Consumed by the fire within, you are disciplined in overcoming destructive desires.
You strive past all obstacles…
SVADHYAYA – Self-study (19)
Waiting is the greatest virtue,
Not expecting anything…
Prayer means you are trying to talk to God,
Meditation means you are willing to listen to God.
You have nothing to say, just simply listen.
Sit, alert, not sleepy,
Full of alertness, full of life, just being!
ISHVARA PRANIDHANA – Surrender (21)
THE GUEST HOUSE
This being human is a guest house. Every morning a new arrival.
A joy, a depression, a meanness, some momentary awareness comes
as an unexpected visitor.
Welcome and entertain them all! Even if they’re a crowd of sorrows,
who violently sweep your house empty of its furniture, still treat each guest honourably.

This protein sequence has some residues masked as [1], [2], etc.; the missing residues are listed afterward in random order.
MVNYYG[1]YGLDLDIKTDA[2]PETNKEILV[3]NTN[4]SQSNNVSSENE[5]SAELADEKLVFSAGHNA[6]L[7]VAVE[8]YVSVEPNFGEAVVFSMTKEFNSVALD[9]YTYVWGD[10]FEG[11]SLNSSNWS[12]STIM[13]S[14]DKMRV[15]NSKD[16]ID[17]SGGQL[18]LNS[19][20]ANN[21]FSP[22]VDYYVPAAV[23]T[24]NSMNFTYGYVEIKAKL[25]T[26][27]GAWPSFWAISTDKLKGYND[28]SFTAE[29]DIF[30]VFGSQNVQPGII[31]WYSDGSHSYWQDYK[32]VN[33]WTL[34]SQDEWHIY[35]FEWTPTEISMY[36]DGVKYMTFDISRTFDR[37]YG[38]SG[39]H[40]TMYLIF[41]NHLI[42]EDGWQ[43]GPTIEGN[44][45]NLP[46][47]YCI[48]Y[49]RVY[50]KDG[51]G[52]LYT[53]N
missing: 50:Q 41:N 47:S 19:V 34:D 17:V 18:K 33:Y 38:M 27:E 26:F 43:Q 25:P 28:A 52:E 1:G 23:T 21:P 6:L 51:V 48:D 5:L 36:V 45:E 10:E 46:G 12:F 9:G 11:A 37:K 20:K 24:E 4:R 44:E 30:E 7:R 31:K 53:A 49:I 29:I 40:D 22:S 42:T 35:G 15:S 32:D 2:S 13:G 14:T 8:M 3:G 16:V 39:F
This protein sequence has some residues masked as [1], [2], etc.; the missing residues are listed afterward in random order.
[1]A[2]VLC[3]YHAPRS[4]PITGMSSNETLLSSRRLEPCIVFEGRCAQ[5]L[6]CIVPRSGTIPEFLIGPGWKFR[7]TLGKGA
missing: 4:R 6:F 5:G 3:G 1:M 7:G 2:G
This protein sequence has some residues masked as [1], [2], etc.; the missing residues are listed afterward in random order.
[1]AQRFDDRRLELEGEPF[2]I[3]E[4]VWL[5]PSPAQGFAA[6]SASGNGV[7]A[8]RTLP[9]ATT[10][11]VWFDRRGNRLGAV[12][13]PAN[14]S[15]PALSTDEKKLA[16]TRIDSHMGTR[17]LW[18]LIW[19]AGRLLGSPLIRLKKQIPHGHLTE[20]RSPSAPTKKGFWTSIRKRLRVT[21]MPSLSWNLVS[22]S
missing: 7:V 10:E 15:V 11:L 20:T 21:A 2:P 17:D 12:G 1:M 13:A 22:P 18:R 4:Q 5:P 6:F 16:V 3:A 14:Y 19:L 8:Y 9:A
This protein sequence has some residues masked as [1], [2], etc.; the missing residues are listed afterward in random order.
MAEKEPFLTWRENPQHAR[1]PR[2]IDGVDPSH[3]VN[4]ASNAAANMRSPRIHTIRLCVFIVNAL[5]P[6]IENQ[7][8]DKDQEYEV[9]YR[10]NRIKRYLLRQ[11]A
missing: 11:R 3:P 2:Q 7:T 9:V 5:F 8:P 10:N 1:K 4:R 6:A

He may be clearing you out for some new delight.
The dark thought, the shame, the malice, meet them at the door laughing and invite them in.
Be grateful for whoever comes, because each has been sent as a guide from beyond.
(Jalaluddin Rumi, translation by Coleman Barks)
Thanks / Köszönet:
Govinda Kai – spiritual supervision
Arvind Pare – philosophical support, mantra chanting
Péter Szalai – musical supervision
Ravi Shankar Mishra – bansuri player, maker and teacher
Dániel Dobai and Anett Huck – continuous support and friendship
Zsófia Endrődy – support and encouragement
Péter Erdélyi – bansuri sound design